New research shows a fall in the age of menarche in Indonesia leading to concerns about the effect on child marriage and the need for legal reform.
Written by Pierre van der Eng, The Jakarta Post
The age of menarche, when girls first start menstruating, is falling in Indonesia. My recently published paper shows this is a result of improved living conditions.
The average age of menarche used to be around 15 years, but it has now decreased to about 12.5 in rural areas and 11.7 years in urban areas.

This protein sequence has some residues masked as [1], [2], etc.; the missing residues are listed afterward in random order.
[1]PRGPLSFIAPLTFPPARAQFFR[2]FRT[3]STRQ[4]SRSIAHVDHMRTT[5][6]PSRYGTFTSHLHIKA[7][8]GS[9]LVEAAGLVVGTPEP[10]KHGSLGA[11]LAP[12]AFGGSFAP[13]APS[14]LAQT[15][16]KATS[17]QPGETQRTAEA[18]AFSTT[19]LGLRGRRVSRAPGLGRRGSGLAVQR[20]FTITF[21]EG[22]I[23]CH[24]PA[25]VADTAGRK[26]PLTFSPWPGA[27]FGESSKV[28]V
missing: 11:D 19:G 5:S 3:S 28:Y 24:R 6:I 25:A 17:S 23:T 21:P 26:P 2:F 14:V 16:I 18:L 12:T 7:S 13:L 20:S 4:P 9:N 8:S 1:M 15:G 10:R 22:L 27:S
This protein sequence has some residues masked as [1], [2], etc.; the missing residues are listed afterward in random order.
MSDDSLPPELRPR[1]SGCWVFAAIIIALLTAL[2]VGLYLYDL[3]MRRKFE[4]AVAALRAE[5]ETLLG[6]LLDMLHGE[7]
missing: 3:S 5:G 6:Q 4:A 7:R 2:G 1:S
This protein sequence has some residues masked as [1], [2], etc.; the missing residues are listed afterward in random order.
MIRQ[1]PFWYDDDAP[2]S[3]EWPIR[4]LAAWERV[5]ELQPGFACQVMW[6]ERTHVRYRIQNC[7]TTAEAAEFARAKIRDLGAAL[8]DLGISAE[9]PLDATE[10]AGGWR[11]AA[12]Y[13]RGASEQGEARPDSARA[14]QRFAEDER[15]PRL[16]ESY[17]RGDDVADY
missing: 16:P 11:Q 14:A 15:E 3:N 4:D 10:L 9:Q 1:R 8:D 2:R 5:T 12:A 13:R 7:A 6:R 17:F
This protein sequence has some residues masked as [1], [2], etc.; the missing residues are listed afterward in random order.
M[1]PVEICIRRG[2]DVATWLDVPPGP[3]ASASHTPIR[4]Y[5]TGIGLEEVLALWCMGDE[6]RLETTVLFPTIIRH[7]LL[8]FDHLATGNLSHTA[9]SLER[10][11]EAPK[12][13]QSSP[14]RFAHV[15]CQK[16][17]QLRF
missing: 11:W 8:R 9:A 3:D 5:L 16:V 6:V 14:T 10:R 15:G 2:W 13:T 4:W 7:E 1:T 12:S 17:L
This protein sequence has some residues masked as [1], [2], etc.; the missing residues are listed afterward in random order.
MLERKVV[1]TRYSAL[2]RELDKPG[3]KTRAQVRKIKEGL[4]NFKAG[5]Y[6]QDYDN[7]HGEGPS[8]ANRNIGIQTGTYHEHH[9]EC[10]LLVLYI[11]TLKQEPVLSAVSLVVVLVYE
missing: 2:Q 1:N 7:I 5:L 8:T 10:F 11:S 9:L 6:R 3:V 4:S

As Indonesia continues to prosper, all indications point to menarche starting even earlier.
This has implications for the health of Indonesia’s female children given the customary linking in some parts of the country of the age of menarche to when a girl can marry.
Indonesia’s marriage law specifies the legal minimum age of marriage as 16 for girls and 19 for boys. However, increasing piety leads more Muslim parents to turn to religious courts seeking permission for their underage daughters to marry.